Obesity expert Professor Steve Bloom, of Imperial College London, said: “At last science is providing treatments that work in obesity. As we all are dying earlier from our excessive fat, this is a breakthrough.”

Wednesday, October 21, 2009

The ASPCA will be handing out 10 Humane Awards on October 29, reports USA Today. Among the recipients are law-enforcement agents involved in the largest dog-fighting raid ever; a couple whose ranch is now a sanctuary to about 70 animals; and, of course, Nora the Piano-Playing Cat, the ASPCA's 2009 Cat of the Year.

Wait, what? The mewing musician isn't being rewarded for her mad musical skills (although she's better at tickling the ivories than some of us here at Paw Nation), but for the way she's raised the profile of shelter pets. You see, shelter pets aren't just sad, furry faces waiting to be rescued. They're animals with lovable personalities and talents, and Nora is proof. You just never know who's going to steal your heart (and maybe the spotlight) at your local shelter or rescue!

Check out the ASPCA Website for a full list of 2009 Humane Award winners.


Here's yet another reason why you should go for a low-calorie diet -- high-protein meals can shrink your brain and cause Alzheimer's, says a new study.
An international team has carried out the study and found that a high protein diet can led to a smaller brain and may trigger the onset of dementia, the latest edition of the 'Molecular Neurodegeneration' journal reported. Researchers have based their findings on an analysis of mice which were specially bred to develop Alzheimer's. They were fed a regular diet, a high fat-low carb diet, a high protein-low carb version or a high carb-low fat option.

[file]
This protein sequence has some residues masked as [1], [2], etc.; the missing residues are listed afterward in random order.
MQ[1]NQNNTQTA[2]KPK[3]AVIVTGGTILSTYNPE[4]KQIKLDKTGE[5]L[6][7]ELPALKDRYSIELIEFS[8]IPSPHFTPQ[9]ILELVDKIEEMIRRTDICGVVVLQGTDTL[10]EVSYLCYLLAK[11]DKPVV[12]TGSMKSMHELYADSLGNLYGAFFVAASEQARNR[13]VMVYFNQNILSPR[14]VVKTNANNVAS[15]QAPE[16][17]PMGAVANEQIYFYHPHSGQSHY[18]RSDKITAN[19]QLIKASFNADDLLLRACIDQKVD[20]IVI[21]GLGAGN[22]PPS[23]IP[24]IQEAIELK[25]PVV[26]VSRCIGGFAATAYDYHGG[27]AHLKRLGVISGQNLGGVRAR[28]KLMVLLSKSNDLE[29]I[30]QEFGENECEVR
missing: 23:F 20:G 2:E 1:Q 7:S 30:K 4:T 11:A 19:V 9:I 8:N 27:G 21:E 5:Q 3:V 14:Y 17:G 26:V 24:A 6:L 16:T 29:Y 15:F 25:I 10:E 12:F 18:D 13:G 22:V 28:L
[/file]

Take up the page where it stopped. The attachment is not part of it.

The researchers then looked at the brain and body weight of the mice, as well as plaque buildup associated with Alzheimer's. They were surprised by the smaller brains of those given the high protein-low carb diet. Mice on a high fat diet had raised levels of plaque proteins, but this had no effect on them, the findings showed.


A group of Indians has drawn up a $20 million plan to build a replica of the Taj Mahal in New Zealand. The miniature version of the monument to love is planned to be built at the Mahatma Gandhi Centre in the Auckland suburb of Eden Tce.

Sunday, October 18, 2009


Having three meals everyday keeps us warm and protects us from any kind of fungal attack, a new study suggests.

The research from Albert Einstein College of Medicine in Yeshiva University has revealed that just because humans and other mammals eat a lot, they are protected from the majority of fungal pathogens.